The Legacy Rainbow House

IMG_4797Neave attends The Legacy Rainbow House in Mawdesley, near Chorley every week.  They work her really hard to teach her independent life skills so she is able to manage her disability and maximise her full potential.

What they do is very special and their vision of “Putting the ability into dis-abilty” has really had an impact on us all.

Neave working at the standing frame

Neave working at the standing frame

The Legacy Rainbow House provides professional holistic therapy via their specialist teachers, known as Conductors. Early intervention is vital as soon as it becomes evident the child has a condition or disability, as this gives the child maximum time to reach their full potential. They utilise a variety of methods to gain the best outcomes for the child’s development.

Each Conductor specialises in their own area of interest including speech and communication, toilet facilitation, physiotherapy, movement and handling to gain the best outcomes for each child’s development.

The team aim to develop each child’s physical and social wellbeing, whilst increasing their health and reducing the likelihood of secondary conditions due to a primary disability.

Conductive Education/TherapyIMG_4826

In 2001 The Legacy Rainbow House started the North West’s first ever paediatric brain injury rehabilitation service and has since developed a national reputation for excellence. Hundreds of children and their families have experienced the difference they can make, and we are happy to say this very much includes Neave and her family.

IMG_4833The Trust runs the North’s largest paediatric rehabilitation day care centre, in purpose built building opened by HRH Princess Anne in April 2008. In 2012 they created their first specialist Brain Injury Community Team offering services to children and young people as they return to the community after a brain injury. In addition, The Legacy Brain Injury / Disability Co-ordinator service, based at The Legacy Rainbow House in Mawdesley, offers specialist support to children with acquired brain injury.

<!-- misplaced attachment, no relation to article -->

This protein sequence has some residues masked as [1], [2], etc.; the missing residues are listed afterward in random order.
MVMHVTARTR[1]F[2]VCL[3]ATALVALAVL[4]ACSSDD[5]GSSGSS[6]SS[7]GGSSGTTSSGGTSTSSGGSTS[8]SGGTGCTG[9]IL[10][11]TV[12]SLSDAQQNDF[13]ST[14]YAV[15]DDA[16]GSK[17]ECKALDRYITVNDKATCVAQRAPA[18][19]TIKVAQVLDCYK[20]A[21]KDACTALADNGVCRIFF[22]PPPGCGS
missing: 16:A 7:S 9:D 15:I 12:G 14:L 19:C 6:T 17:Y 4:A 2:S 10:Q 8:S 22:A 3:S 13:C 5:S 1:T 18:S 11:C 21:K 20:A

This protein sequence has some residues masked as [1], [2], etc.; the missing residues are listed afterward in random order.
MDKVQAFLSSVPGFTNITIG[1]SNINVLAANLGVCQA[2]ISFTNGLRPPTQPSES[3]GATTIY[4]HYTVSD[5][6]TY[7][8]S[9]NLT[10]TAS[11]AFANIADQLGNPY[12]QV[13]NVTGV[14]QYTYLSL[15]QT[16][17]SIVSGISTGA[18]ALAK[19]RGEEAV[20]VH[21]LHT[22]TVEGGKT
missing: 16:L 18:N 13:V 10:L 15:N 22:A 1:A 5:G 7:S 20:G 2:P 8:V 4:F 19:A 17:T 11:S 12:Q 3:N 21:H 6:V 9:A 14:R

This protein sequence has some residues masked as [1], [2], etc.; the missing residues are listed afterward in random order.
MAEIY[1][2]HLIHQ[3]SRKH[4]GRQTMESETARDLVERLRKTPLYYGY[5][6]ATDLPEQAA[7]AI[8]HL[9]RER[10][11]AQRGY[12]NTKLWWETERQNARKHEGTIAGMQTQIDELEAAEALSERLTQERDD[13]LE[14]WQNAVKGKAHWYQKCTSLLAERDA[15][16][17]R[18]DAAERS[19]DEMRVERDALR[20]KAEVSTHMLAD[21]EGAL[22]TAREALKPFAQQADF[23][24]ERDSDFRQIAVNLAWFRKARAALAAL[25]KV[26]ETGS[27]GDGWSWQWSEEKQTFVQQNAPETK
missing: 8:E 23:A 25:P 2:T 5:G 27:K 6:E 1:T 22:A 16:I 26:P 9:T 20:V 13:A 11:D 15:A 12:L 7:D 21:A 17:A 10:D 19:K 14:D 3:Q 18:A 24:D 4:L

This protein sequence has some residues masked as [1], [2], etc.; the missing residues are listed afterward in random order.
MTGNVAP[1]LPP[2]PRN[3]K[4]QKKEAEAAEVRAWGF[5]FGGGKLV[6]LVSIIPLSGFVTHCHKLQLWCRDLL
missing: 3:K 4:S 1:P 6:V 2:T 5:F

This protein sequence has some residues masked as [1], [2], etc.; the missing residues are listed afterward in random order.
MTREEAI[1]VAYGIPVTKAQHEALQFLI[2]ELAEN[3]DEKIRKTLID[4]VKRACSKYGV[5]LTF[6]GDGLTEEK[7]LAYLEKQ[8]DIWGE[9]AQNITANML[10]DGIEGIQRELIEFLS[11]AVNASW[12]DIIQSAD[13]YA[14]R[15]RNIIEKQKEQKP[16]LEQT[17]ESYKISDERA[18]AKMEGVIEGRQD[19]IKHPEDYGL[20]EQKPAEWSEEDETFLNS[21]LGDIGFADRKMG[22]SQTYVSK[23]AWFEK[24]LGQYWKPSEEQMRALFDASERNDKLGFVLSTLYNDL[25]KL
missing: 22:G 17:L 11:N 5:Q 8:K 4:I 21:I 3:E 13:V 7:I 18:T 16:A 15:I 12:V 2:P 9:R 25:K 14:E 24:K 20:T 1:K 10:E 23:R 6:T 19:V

Their services aim to:

  • maximise each child’s potential
  • restore lost skills where possible, develop alternative skills and provide compensatory aids as needed
  • facilitate new learning beyond the end of the child’s natural recoveryIMG_4817 period
  • develop an understanding of the child’s needs
  • ensure the child’s home, school environment is modified for the way they will function after their brain injury
  • prevent secondary problems such as joint contractures developing
  • reduce the child’s needs for lifelong care


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